PING pong balls at the ready – Plymouth is set to go table tennis crazy this summer.
Plymouth City Council is finalising plans for Ping! Plymouth, a new scheme to encourage people to play table tennis across the city after securing more than £15,000 funding.
We have become a Ping city thanks to an application from Plymouth City Council’s Sports Development Team to Table Tennis England, which could see 40 table tennis tables pop up across the city for people to use for free.
Last year 16 areas including Exeter, Leeds, Milton Keynes, Liverpool and Sheffield, took part in Ping, with locations as diverse as Brighton Pier, and floating tables at Bude and Penzance in Cornwall.
And organisers are still on the lookout for original Plymouth spots for the tables to be installed for up to nine weeks from June this year.
As a trial, a table tennis table is in place Windsor House for staff to be able to use.
Councillor Peter Smith, deputy leader of Plymouth City Council, said: “We are very excited about the Ping! Plymouth scheme.
“We have already been donated a Ping! Table tennis table which we have at Windsor House for our staff to be able to use during breaks.
“It’s only been there two weeks and already more than 50 people have used it during their lunch breaks, ranging from security staff to social care.”
The Sports Development Team has been working with the Plymouth Table Tennis Partnership and Devonport Community Leisure on two bids for funding to enhance the city-wide Ping! Plymouth project and planned legacy.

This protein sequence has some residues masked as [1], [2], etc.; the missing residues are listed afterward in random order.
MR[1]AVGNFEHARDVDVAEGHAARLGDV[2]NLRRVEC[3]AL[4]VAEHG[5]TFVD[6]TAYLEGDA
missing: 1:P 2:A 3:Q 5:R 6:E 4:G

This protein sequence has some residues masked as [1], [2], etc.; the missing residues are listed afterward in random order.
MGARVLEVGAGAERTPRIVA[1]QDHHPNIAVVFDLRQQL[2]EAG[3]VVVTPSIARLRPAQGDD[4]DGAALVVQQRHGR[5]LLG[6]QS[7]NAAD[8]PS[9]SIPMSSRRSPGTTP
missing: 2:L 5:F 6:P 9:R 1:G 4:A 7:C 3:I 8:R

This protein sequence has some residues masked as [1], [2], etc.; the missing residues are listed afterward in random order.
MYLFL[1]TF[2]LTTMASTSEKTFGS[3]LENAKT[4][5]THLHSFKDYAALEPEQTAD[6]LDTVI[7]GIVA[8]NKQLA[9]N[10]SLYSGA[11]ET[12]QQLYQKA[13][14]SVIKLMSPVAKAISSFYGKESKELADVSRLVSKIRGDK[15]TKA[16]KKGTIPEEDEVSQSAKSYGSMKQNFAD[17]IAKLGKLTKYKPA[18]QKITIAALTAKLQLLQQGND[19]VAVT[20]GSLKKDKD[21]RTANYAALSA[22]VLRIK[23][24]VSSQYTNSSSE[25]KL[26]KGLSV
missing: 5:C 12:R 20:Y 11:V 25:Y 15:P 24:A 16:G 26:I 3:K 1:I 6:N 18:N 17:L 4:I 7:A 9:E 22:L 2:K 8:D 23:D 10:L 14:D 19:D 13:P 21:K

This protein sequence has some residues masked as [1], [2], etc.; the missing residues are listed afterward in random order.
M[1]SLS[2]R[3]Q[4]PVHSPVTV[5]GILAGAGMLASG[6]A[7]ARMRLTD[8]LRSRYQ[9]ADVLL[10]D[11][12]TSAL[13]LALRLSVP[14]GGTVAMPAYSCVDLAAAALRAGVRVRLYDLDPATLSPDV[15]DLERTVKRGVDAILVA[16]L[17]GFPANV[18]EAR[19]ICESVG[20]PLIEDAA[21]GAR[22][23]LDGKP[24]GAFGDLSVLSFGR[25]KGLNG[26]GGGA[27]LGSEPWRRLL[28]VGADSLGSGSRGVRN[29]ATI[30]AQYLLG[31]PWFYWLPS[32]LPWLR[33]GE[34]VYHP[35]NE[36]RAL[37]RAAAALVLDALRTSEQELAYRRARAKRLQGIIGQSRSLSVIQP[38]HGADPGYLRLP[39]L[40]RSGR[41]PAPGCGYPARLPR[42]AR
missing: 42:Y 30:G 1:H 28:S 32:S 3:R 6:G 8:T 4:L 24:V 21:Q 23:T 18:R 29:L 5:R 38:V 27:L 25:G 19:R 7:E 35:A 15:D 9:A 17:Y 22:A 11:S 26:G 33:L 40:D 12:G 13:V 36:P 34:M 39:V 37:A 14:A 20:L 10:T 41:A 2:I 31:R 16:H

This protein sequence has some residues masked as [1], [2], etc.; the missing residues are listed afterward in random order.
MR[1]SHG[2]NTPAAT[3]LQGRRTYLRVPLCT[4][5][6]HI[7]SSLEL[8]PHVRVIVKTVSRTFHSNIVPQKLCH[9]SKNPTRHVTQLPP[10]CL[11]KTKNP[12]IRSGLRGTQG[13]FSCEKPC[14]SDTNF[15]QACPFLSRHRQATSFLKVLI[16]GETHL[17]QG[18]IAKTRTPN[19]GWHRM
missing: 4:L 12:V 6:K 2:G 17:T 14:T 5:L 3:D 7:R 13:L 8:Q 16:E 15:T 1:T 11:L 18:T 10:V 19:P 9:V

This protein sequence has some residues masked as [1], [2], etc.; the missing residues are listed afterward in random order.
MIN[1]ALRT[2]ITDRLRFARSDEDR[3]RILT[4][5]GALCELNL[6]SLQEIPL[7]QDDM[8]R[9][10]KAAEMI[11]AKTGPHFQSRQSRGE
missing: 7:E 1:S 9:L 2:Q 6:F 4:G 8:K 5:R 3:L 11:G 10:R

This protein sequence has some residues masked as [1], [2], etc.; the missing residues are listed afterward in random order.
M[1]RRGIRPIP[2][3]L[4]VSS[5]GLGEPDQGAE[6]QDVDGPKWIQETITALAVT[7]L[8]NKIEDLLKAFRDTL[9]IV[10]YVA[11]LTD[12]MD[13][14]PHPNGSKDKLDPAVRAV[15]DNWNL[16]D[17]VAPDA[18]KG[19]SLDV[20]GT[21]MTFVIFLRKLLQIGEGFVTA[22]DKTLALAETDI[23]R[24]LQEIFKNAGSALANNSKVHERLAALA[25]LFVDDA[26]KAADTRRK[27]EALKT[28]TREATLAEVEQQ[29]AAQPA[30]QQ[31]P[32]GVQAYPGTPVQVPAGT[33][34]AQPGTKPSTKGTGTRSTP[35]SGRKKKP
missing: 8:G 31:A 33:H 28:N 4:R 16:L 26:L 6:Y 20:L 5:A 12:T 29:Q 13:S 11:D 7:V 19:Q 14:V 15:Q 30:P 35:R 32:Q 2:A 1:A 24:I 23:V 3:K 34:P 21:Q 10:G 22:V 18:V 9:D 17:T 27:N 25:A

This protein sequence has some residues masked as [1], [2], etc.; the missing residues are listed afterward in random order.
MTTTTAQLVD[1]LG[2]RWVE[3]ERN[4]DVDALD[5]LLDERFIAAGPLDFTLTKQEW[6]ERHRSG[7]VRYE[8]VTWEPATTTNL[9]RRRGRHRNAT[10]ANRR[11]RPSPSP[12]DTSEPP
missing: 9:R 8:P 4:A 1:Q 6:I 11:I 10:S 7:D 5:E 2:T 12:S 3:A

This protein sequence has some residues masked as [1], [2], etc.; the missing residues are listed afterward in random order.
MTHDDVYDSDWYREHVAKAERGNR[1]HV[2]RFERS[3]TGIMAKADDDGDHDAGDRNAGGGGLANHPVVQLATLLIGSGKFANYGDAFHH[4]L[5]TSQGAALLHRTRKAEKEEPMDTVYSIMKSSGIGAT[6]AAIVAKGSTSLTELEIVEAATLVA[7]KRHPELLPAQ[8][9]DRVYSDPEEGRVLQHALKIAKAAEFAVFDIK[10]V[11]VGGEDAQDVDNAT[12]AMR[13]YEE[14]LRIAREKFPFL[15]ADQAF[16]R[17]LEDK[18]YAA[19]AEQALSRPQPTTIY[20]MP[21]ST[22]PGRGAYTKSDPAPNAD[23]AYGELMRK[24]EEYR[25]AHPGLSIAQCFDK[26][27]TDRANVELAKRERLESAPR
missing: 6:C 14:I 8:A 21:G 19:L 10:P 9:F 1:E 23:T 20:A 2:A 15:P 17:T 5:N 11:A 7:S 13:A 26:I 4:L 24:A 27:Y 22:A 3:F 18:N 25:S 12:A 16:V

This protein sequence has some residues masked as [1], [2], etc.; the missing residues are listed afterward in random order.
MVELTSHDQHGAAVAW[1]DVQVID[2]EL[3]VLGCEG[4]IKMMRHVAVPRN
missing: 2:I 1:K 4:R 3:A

Ping! Was launched in London in 2010 and has since travelled to 18 other cities and engaged over 500,000 people.
Dr Kelechi Nnoaham, director of public health at Plymouth City Council, said: “The Ping! Plymouth project could be a great opportunity to help people across Plymouth incorporate health and fitness into their everyday routines more easily.
“By improving access across the city we really hope more people take up table tennis and become more active. With up to 40 Ping! Table tennis tables around the city there’s bound to be a table near you so why not give it a try?
“It also compliments our Thrive Plymouth public health strategy which recognises physical inactivity as one of four lifestyle behaviours – along with smoking, excessive drinking and unhealthy diet – that together contribute to 54 per cent of deaths in Plymouth. “Anything that makes it easier for people to exercise can only be a good thing – and the beauty of this project is that it would also be free.”